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BOOZ v. REED. (01/18/60)

January 18, 1960

BOOZ, APPELLANT,
v.
REED.



Appeal, No. 56, Jan. T., 1960, from judgment of Court of Common Pleas of Delaware County, Dec. T., 1956, No. 1618, in case of Elmer H. Booz v. Howard F. Reed, Jr. Judgment vacated. Mandamus. Order entered denying petition for writ of mandamus and judgment entered for defendant, order by OLMSTED, J. Plaintiff appealed.

COUNSEL

Robert B. Ely, III, with him Harold Scott Baile for appellant.

Basil C. Clare, for appellee.

Before Jones, C.j., Bell, Musmanno, Jones, Cohen, Bok and Mcbride, JJ.

Author: Jones

[ 398 Pa. Page 174]

OPINION BY MR. CHIEF JUSTICE JONES

This action in mandamus was instituted by the plaintiff in an effort to compel the defendant prothonotary of Delaware County to accept for filing in the court of common pleas of that county, without prior court leave sought or obtained as required by the Act of May 17, 1956, P.L. 1626, No. 541, 42 PS § 913a, the plaintiff's transcript on an appeal from a judgment entered against him by a justice of the peace in the sum of $98.12 as damages inflicted by him in an automobile accident.*fn*

In an effort to appeal the judgment entered by the justice of the peace, Booz pursued the procedure prescribed by the Act of March 20, 1810, P.L. 208, 5 Sm. L. 161, § 4, 42 PS § 923, by presenting the transcript of the proceedings before the justice of the peace to the prothonotary of the court of common pleas of Delaware County who refused to accept the transcript because of the plaintiff's failure to apply to the court, as required by the Act of 1956, for leave to appeal the judgment. Upon the prothonotary's refusal to accept the transcript, Booz, without having sought leave of court to appeal, filed his complaint in the instant action of mandamus in the court of common pleas against the prothonotary for the purpose of compelling him to accept the appeal without leave of court. The prothonotary filed preliminary objections to the complaint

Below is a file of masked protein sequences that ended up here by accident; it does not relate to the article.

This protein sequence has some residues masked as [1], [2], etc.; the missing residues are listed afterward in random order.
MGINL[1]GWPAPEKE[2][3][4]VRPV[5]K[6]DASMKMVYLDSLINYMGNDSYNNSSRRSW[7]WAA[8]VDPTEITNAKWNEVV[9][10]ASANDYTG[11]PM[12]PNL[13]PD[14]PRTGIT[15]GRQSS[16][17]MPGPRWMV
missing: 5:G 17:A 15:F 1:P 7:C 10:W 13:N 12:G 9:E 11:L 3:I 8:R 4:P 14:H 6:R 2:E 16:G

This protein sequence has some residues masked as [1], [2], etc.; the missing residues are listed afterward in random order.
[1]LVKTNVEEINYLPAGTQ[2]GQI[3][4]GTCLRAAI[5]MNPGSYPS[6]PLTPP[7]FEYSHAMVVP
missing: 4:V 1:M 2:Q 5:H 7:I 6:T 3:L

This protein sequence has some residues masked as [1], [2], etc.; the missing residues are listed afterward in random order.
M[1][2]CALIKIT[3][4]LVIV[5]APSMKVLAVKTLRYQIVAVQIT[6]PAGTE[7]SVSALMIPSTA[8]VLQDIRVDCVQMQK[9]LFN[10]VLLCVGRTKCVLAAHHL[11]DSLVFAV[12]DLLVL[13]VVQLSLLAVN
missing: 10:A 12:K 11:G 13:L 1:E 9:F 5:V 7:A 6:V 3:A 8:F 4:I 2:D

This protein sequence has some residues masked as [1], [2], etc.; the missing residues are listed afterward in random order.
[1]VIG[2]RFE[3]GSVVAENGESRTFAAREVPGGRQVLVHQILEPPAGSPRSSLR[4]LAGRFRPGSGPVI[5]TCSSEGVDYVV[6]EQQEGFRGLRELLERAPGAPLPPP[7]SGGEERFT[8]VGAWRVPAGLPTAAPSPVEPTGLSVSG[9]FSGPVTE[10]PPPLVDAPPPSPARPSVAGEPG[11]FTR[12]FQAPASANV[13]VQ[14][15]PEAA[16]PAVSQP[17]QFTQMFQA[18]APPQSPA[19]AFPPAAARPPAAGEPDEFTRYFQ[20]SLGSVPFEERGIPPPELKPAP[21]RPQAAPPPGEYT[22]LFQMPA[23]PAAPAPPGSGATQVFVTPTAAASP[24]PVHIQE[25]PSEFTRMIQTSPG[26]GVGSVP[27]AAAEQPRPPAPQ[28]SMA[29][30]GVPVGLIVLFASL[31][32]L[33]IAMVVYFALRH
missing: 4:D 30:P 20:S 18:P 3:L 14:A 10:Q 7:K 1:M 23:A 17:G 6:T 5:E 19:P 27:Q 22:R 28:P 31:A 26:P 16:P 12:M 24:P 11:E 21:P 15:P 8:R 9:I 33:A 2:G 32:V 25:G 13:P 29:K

[ 398 Pa. Page 175]

    in mandamus setting forth that Booz had not complied with the terms of the Act of 1956 in attempting to appeal the judgment entered against him by the justice of the peace for a sum less than $100. The court dismissed the prothonotary's preliminary objections in an opinion which held that the Act of 1956 is unconstitutional. See Booz v. Reed, 13 Pa.D. & C.2d 283 (1957). The prothonotary then filed his answer to the complaint in which he admitted his refusal to accept the transcript and averred, as justification for his action, Booz' failure to comply with the requirements of the Act of 1956. Booz moved for judgment on the pleadings. The court entered judgment on the pleadings for the defendant prothonotary in an opinion holding that the Act of 1956 is constitutional. From the entry of the judgment against him, the complainant has appealed to this court.

The appellant bases his action on the ground that the Act of 1956 is unconstitutional since Article I, Section 6, of the Pennsylvania Constitution guarantees that "Trial by jury shall be as heretofore and the right thereof remain inviolate" and, at the time of the adoption of our present Constitution in 1874, the losing party had the right to appeal to the court of common pleas of the local county from any judgment entered against him by a justice of the peace which exceeded $20 in amount, and thereby secure a jury trial. Act of March 20, 1810, P.L. 208, 5 Sm. L. 161, § 4, 42 PS § 662.

The barrier to the appellant's raising the question of the constitutionality of the Act of 1956 presently is his inability to show that he had been or will be denied a right of trial by jury on his appeal from the judgment entered against him by the justice of the peace; non constat that the court upon his application for leave to appeal ...


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